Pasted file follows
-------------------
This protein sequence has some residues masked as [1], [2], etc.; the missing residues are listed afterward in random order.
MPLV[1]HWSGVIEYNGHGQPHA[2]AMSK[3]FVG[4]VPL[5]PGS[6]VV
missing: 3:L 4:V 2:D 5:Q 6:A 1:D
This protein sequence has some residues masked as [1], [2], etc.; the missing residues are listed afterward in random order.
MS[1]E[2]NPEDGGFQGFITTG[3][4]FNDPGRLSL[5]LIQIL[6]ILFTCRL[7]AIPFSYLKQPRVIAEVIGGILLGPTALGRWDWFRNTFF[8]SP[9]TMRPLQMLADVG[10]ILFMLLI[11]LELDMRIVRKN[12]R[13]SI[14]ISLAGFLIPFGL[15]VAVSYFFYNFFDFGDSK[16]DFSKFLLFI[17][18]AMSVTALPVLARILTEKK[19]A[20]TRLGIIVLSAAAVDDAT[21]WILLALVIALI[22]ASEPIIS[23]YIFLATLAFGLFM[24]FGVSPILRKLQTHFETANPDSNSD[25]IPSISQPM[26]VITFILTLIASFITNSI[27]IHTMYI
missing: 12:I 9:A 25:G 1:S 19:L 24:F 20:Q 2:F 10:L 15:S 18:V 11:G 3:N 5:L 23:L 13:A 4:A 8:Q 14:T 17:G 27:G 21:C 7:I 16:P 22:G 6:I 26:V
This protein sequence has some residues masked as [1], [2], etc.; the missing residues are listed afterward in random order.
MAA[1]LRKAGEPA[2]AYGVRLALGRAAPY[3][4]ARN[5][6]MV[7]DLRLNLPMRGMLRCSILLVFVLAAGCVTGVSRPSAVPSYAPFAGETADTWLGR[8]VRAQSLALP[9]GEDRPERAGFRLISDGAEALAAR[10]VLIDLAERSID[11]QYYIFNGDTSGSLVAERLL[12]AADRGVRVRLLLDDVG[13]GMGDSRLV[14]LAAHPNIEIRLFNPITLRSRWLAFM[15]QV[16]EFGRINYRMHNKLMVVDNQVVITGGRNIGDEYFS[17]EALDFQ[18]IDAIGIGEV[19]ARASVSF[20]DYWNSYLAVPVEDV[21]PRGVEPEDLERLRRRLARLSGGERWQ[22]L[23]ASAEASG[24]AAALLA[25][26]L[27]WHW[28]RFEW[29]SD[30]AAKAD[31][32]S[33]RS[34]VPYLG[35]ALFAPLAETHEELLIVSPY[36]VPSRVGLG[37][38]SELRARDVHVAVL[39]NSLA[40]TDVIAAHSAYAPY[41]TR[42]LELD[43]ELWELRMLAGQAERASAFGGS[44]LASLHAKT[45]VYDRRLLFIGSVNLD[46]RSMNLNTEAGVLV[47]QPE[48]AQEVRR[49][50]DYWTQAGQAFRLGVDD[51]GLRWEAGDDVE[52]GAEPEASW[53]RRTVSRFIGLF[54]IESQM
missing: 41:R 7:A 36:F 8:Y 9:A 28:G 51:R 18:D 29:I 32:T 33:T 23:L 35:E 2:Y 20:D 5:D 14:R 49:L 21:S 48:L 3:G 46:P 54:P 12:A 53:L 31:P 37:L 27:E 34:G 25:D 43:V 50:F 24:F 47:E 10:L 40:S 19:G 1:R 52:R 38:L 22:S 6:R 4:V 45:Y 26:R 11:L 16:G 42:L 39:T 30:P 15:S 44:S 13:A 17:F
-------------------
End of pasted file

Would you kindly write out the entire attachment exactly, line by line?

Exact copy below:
This protein sequence has some residues masked as [1], [2], etc.; the missing residues are listed afterward in random order.
MPLV[1]HWSGVIEYNGHGQPHA[2]AMSK[3]FVG[4]VPL[5]PGS[6]VV
missing: 3:L 4:V 2:D 5:Q 6:A 1:D
This protein sequence has some residues masked as [1], [2], etc.; the missing residues are listed afterward in random order.
MS[1]E[2]NPEDGGFQGFITTG[3][4]FNDPGRLSL[5]LIQIL[6]ILFTCRL[7]AIPFSYLKQPRVIAEVIGGILLGPTALGRWDWFRNTFF[8]SP[9]TMRPLQMLADVG[10]ILFMLLI[11]LELDMRIVRKN[12]R[13]SI[14]ISLAGFLIPFGL[15]VAVSYFFYNFFDFGDSK[16]DFSKFLLFI[17][18]AMSVTALPVLARILTEKK[19]A[20]TRLGIIVLSAAAVDDAT[21]WILLALVIALI[22]ASEPIIS[23]YIFLATLAFGLFM[24]FGVSPILRKLQTHFETANPDSNSD[25]IPSISQPM[26]VITFILTLIASFITNSI[27]IHTMYI
missing: 12:I 9:A 25:G 1:S 19:L 24:F 20:Q 2:F 10:L 15:S 18:V 11:G 3:N 5:L 23:L 13:A 4:A 8:Q 14:T 17:G 27:G 21:C 7:I 16:P 22:G 6:I 26:V
This protein sequence has some residues masked as [1], [2], etc.; the missing residues are listed afterward in random order.
MAA[1]LRKAGEPA[2]AYGVRLALGRAAPY[3][4]ARN[5][6]MV[7]DLRLNLPMRGMLRCSILLVFVLAAGCVTGVSRPSAVPSYAPFAGETADTWLGR[8]VRAQSLALP[9]GEDRPERAGFRLISDGAEALAAR[10]VLIDLAERSID[11]QYYIFNGDTSGSLVAERLL[12]AADRGVRVRLLLDDVG[13]GMGDSRLV[14]LAAHPNIEIRLFNPITLRSRWLAFM[15]QV[16]EFGRINYRMHNKLMVVDNQVVITGGRNIGDEYFS[17]EALDFQ[18]IDAIGIGEV[19]ARASVSF[20]DYWNSYLAVPVEDV[21]PRGVEPEDLERLRRRLARLSGGERWQ[22]L[23]ASAEASG[24]AAALLA[25][26]L[27]WHW[28]RFEW[29]SD[30]AAKAD[31][32]S[33]RS[34]VPYLG[35]ALFAPLAETHEELLIVSPY[36]VPSRVGLG[37][38]SELRARDVHVAVL[39]NSLA[40]TDVIAAHSAYAPY[41]TR[42]LELD[43]ELWELRMLAGQAERASAFGGS[44]LASLHAKT[45]VYDRRLLFIGSVNLD[46]RSMNLNTEAGVLV[47]QPE[48]AQEVRR[49][50]DYWTQAGQAFRLGVDD[51]GLRWEAGDDVE[52]GAEPEASW[53]RRTVSRFIGLF[54]IESQM
missing: 41:R 7:A 36:F 8:Y 9:A 28:G 51:R 18:D 29:I 32:T 33:T 23:L 35:E 2:Y 20:D 5:D 14:R 49:L 21:S 48:L 3:G 46:P 54:P 12:A 53:L 31:P 37:L 27:E 34:G 25:D 43:V 50:F 24:F 47:E 10:L 40:S 19:G 1:R 52:R 38:L 22:S 6:R 4:V 45:Y 26:R 11:L 16:G 42:L 39:T 30:P 15:S 44:S 13:A 17:F